Republicans Starting To Cave On “No Hearings, No Votes” For Merrick Garland?

Comments from one Republican Senator are raising the possibility we could see hearings and a vote on Merrick Garland during the post-election lame duck session of Congress.

Merrick Garland Supreme Court Nomination

It has been 168 days, nearly half a year, since President Obama nominated U.S. Court of Appeals For the D.C. Circuit Chief Judge Merrick Garland to the Supreme Court to replace Antonin Scalia, who had died suddenly more than a month earlier. At the time of Scalia’s death, conservative activists and conservative Senators jumped on the idea that there should be no vote to fill the vacancy until after the next President takes office. This position was quickly adopted by all of the Republican candidates for President, by Mitch McConnell himself, and by Senate Judiciary Committee Chairman Chuck Grassley. Conservative activist groups quickly made “No Hearings, No Votes” a priority issue for them and began warning Republican Senators that deviation from this position could have severe repercussions More importantly, notwithstanding the limited defections we’ve seen so far the Senate GOP Conference has remained largely united even in the face of polling that has shown that most Americans believe that the Senate should give the President’s nominee a hearing and a floor vote. With the primary season ending, though, and the probability of both Hillary Clinton winning the White House and Democrats narrowly retaking the Senate increasing, there seem to be some signs that the GOP may be reconsidering its position. The latest sign comes from Judiciary Committee Chairman Grassley himself:

Senate Republicans could relent on their hard-line stance in opposition to granting Supreme Court nominee Merrick Garland a confirmation hearing this year, Senate Judiciary Chairman Chuck Grassley said Monday.

The Iowa Republican said in February that “it only makes sense” that the upper chamber punt into 2017 holding hearings on a replacement for late Justice Antonin Scalia. Nevertheless, President Barack Obama nominated Garland to the high court in March.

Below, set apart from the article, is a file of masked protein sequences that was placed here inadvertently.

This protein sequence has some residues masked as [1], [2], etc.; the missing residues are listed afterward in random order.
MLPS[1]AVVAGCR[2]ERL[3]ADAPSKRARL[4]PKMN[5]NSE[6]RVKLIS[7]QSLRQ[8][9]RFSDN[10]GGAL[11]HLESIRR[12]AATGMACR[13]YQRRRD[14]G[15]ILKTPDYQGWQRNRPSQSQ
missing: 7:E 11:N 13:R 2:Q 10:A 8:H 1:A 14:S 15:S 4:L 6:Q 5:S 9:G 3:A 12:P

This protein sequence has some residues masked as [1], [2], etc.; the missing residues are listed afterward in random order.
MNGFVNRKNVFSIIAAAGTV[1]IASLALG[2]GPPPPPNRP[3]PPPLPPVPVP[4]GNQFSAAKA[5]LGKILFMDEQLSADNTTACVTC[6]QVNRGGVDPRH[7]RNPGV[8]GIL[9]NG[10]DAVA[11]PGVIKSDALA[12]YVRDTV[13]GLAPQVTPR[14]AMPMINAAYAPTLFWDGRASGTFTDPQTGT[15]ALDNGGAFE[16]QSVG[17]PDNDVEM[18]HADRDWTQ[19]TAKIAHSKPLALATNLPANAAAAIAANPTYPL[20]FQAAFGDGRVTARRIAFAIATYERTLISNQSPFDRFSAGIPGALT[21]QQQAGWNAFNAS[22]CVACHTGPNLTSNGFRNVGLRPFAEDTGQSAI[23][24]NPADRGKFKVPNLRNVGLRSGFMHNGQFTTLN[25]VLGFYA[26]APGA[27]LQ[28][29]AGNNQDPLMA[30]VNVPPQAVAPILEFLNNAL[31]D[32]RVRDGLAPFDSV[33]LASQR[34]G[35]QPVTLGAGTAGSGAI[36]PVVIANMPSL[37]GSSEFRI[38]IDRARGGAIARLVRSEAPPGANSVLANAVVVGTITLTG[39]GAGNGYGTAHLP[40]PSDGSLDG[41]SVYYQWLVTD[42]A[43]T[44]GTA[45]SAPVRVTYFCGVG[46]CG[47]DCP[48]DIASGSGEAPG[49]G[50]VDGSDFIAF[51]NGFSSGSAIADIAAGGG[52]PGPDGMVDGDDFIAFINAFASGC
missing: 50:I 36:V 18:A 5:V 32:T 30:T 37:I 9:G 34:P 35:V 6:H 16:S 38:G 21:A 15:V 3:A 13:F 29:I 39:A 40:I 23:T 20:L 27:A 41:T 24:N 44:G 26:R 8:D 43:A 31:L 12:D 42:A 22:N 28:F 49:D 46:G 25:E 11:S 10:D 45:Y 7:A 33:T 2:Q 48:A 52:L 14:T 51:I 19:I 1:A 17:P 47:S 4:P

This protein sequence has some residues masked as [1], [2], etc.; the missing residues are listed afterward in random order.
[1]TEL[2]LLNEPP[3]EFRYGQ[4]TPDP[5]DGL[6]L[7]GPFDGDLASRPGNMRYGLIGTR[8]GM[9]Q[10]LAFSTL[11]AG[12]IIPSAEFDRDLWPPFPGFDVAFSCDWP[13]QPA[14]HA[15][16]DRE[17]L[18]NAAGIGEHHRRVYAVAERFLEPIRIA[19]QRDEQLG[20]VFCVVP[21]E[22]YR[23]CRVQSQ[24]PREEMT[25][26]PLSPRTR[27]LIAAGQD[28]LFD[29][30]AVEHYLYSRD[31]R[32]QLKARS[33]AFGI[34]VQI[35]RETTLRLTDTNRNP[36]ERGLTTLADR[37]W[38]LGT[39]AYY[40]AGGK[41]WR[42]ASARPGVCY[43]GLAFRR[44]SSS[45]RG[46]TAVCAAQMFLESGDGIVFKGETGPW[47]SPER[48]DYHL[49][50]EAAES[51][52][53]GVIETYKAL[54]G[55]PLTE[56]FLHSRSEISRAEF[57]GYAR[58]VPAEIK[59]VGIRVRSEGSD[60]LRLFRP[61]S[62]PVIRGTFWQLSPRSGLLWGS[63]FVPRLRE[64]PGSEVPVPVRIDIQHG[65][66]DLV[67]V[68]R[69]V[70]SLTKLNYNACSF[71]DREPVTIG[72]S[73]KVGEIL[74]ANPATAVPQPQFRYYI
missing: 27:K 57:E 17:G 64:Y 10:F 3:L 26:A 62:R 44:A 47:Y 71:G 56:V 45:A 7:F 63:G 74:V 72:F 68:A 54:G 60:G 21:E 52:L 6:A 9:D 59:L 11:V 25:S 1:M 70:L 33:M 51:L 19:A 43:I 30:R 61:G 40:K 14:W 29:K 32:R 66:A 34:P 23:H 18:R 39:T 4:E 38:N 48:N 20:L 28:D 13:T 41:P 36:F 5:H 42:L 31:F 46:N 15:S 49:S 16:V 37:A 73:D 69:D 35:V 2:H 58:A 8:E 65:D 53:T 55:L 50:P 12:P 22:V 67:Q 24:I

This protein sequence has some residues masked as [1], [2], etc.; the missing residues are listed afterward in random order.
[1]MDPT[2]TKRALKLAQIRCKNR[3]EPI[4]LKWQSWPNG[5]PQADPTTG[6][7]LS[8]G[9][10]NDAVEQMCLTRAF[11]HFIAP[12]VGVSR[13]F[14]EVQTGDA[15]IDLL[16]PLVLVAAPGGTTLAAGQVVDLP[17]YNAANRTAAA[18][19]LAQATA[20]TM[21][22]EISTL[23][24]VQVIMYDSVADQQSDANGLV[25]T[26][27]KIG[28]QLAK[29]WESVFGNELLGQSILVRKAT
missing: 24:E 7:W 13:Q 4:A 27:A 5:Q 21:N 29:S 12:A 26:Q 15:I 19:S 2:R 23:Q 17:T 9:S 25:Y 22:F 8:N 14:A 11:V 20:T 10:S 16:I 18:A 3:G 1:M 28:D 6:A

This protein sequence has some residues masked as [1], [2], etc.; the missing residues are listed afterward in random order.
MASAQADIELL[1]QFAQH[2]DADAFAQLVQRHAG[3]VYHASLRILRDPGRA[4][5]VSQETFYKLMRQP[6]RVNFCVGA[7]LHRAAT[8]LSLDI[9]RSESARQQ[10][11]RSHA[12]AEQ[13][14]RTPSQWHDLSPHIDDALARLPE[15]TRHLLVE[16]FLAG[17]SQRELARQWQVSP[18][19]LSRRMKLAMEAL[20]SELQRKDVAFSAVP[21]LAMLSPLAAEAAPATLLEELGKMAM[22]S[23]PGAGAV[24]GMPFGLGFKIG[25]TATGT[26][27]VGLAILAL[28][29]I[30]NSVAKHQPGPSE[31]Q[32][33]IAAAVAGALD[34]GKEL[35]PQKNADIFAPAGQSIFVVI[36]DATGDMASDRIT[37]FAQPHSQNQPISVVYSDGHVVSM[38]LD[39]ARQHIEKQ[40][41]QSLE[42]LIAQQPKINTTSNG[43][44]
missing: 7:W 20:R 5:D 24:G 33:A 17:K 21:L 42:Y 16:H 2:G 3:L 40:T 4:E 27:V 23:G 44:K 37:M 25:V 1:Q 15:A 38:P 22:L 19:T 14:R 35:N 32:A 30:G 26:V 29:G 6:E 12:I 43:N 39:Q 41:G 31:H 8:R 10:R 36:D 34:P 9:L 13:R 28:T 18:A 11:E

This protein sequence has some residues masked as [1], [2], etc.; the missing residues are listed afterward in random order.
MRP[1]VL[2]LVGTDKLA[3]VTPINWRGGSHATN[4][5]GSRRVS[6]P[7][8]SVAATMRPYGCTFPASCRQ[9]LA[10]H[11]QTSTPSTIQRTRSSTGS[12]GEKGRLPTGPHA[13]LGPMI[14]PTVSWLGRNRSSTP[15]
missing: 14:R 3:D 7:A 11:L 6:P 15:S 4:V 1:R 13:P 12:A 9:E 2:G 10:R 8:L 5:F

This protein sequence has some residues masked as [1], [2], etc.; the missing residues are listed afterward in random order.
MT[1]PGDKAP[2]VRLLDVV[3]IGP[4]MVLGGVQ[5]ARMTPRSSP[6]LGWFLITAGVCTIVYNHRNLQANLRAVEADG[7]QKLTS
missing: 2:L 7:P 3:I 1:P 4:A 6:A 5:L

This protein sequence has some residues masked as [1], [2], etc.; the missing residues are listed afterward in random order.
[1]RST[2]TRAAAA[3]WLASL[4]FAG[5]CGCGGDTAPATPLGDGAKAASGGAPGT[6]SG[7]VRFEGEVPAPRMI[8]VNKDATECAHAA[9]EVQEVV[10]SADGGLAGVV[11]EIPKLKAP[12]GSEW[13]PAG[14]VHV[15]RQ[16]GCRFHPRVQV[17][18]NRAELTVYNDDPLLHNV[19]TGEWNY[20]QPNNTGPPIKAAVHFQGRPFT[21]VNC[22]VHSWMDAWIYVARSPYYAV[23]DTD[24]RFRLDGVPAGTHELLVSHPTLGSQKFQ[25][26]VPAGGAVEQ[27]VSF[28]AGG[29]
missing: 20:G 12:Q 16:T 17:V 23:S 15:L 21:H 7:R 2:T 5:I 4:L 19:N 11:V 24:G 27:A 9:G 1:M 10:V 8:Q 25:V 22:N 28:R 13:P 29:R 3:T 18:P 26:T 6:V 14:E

Holding a Q & A at a meeting of the Sioux City Rotary Club, Grassley on Monday said there’s a widely accepted “understanding” that no Supreme Court vacancies be filled in the final year of a presidential term.

“It had nothing to do with Garland,” Grassley said, according to the Globe Gazette, referring to the Senate’s commitment not to give any SCOTUS nominee a confirmation hearing before a new administration takes over in 2017.

While unlikely, he added that Senate Republicans could change their position if enough senators push for a hearing after the November election, leaving the door open for Garland’s confirmation before the new Congress takes office should Donald Trump lose to Hillary Clinton.

Senate Majority Leader Mitch McConnell, however, has no intention of holding a hearing before Obama leaves office, his team told POLITICO on Tuesday.

“The leader has been clear, the next president will make this nomination,” said Don Stewart, McConnell’s deputy chief of staff for communications.

It’s admittedly not much, and it’s unlikely that the Senate will take any action during the limited amount of time they’ll be in session after Labor Day before Congress departs at the end of September for the final weeks of campaigning, but it does appear to be a sign that Republicans may end up reconsidering their position on the Garland nomination prior to the end of the year. So far, the GOP Caucus has remained united on the issue largely because there isn’t any evidence in the polls that they are being harmed by taking the position that the next President should be the one who makes the decision when it comes to a Supreme Court appointment that will have a significant impact on the direction of the Supreme Court, and the lower Federal Courts, for many years to come. Even if it is the case that Judge Garland is not as far to the left as other choices that President Obama reportedly considered before nominating him, there’s no doubt that Judge Garland’s confirmation would have a real impact on the Court going forward, specifically on those issues which have been decided on a 5-4 vote in recent years. Additionally, Garland’s presence would likely have an impact on what cases the court would accept for review to begin with. Given that, one could make a reasonable argument that the GOP Caucus does have a point when it argues that the selection of a new Justice should wait until the American people have had a chance to pick a new President. Even if one disagrees with this position, though, it’s easy to recognize the fact that, without evidence that they are being harmed by taking their current position, Senate Republicans are unlikely to change their mind. So far at least, there is no sign of any such harm and no sign that reversing position that would have a real impact on the battle for control of the Senate.